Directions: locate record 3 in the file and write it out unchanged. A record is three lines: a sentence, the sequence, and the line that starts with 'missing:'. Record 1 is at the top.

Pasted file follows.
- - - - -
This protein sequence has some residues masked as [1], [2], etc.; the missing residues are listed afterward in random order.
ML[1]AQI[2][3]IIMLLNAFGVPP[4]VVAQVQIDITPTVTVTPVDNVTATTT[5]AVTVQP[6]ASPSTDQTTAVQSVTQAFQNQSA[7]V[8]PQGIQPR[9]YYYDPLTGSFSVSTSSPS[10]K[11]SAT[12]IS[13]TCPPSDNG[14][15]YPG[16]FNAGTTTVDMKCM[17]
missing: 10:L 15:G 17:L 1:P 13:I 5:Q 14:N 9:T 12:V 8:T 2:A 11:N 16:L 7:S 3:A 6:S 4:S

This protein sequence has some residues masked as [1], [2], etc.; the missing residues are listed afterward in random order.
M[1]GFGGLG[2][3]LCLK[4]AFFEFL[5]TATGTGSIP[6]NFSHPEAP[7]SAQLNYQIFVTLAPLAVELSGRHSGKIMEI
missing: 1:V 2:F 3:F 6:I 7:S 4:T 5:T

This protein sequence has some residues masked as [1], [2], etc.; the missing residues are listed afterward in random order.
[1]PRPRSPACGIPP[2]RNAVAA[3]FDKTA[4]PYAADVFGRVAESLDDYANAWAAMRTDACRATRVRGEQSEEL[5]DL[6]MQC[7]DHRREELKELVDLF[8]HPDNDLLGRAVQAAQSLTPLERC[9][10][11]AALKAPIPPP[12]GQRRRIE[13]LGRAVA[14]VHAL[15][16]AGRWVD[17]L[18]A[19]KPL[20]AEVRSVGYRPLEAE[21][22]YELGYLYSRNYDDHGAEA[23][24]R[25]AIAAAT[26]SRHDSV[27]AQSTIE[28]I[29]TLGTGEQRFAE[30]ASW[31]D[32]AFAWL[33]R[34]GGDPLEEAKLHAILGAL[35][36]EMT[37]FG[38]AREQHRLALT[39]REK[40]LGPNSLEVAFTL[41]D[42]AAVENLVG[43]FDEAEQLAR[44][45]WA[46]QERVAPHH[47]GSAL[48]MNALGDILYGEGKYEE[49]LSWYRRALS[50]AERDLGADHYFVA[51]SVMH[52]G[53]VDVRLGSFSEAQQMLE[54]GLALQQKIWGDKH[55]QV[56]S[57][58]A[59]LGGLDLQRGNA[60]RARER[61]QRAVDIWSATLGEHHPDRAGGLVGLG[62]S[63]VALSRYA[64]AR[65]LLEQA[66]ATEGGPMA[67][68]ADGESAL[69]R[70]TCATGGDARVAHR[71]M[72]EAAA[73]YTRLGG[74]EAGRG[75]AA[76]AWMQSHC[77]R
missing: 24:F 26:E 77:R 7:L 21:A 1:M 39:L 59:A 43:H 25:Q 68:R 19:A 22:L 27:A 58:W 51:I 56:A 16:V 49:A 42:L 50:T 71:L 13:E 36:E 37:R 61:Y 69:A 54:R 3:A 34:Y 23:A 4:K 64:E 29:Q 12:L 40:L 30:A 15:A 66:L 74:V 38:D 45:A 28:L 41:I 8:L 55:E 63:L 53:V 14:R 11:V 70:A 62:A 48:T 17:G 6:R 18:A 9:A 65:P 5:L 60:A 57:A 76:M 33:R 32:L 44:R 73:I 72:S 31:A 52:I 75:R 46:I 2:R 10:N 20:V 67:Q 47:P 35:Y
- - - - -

This protein sequence has some residues masked as [1], [2], etc.; the missing residues are listed afterward in random order.
[1]PRPRSPACGIPP[2]RNAVAA[3]FDKTA[4]PYAADVFGRVAESLDDYANAWAAMRTDACRATRVRGEQSEEL[5]DL[6]MQC[7]DHRREELKELVDLF[8]HPDNDLLGRAVQAAQSLTPLERC[9][10][11]AALKAPIPPP[12]GQRRRIE[13]LGRAVA[14]VHAL[15][16]AGRWVD[17]L[18]A[19]KPL[20]AEVRSVGYRPLEAE[21][22]YELGYLYSRNYDDHGAEA[23][24]R[25]AIAAAT[26]SRHDSV[27]AQSTIE[28]I[29]TLGTGEQRFAE[30]ASW[31]D[32]AFAWL[33]R[34]GGDPLEEAKLHAILGAL[35][36]EMT[37]FG[38]AREQHRLALT[39]REK[40]LGPNSLEVAFTL[41]D[42]AAVENLVG[43]FDEAEQLAR[44][45]WA[46]QERVAPHH[47]GSAL[48]MNALGDILYGEGKYEE[49]LSWYRRALS[50]AERDLGADHYFVA[51]SVMH[52]G[53]VDVRLGSFSEAQQMLE[54]GLALQQKIWGDKH[55]QV[56]S[57][58]A[59]LGGLDLQRGNA[60]RARER[61]QRAVDIWSATLGEHHPDRAGGLVGLG[62]S[63]VALSRYA[64]AR[65]LLEQA[66]ATEGGPMA[67][68]ADGESAL[69]R[70]TCATGGDARVAHR[71]M[72]EAAA[73]YTRLGG[74]EAGRG[75]AA[76]AWMQSHC[77]R
missing: 24:F 26:E 77:R 7:L 21:A 1:M 39:L 59:A 43:H 25:Q 68:R 19:A 22:L 27:A 58:W 51:I 56:A 16:V 49:A 42:L 50:T 71:L 13:E 36:E 37:R 61:Y 69:A 54:R 3:A 34:Y 23:A 4:K 64:E 29:Q 12:L 40:L 30:A 15:A 66:L 74:V 38:D 45:A 28:L 41:I 8:L 55:E 63:L 53:V 14:R 11:V 70:A 62:A 48:T 17:G 6:R 18:A 9:A 65:P 5:L 60:A 57:A 76:M 33:R 32:L 44:R 73:I 72:S 31:A 52:I 75:R 46:I 2:R 10:N 20:V 67:Q 47:P 35:Y